JOURNAL ARTICLE
RANDOMIZED CONTROLLED TRIAL

Patients' perceptions of having a central venous catheter or a totally implantable subcutaneous port system-results from a randomised study in acute leukaemia

Eva Johansson, Per Engervall, Hjördis Björvell, Robert Hast, Magnus Björkholm
Supportive Care in Cancer 2009, 17 (2): 137-43
18449573

GOALS OF WORK: The selection process of type of central venous access device (CVAD) in patients with acute leukaemia (AL) is generally based on appropriate catheter capacity/function and risk of complications in relation to the planned length of therapy. Advantages and disadvantages of the CVAD from the patient's perspective should also be important parts in the selection of type of device. Perceptions on having a CVAD were thus analysed in a series of adult patients with AL included in a prospective randomised study evaluating the use of a double lumen totally implantable subcutaneous port system (PORT) or a double lumen central venous catheter (CVC) regarding survival time and complication rate.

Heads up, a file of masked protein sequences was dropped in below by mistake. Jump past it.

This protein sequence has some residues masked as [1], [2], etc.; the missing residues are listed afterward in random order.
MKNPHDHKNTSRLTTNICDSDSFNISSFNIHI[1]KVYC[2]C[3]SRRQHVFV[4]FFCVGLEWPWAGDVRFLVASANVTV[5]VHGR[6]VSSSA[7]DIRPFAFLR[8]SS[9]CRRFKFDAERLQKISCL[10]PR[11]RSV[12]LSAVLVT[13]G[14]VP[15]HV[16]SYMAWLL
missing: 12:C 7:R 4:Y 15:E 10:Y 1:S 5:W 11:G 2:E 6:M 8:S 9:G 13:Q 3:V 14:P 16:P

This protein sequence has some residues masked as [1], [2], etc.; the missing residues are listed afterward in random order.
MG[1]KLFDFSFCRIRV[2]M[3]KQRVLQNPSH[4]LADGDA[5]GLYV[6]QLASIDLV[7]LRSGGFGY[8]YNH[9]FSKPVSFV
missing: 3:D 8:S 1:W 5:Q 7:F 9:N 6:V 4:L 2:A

MATERIALS AND METHODS: Perceptions were registered in 32 patients (median age 68 years, range 24-83 years) on three occasions (T1; the day after placement, T2; 3 weeks after placement and T3 after 12 weeks and/or when the CVAD was removed) with the use of two study specific questionnaires.

MAIN RESULTS: Overall, many patients reported minor catheter related discomfort, feelings of anxiety and restrictions. Half of the patients (6/11) who experienced a local bleeding after CVAD insertion described the placement procedure as unpleasant. More patients in the CVC group compared with the PORT group stated that they thought of having a CVAD (T3; p = 0.02) and that the CVAD interfered when dressing themselves (T2; p = 0.02 and T3; 0.04) or taking a shower (T3; p = 0.009).

CONCLUSION: Our findings support the view that the PORT is less restrictive in daily life than the CVC.

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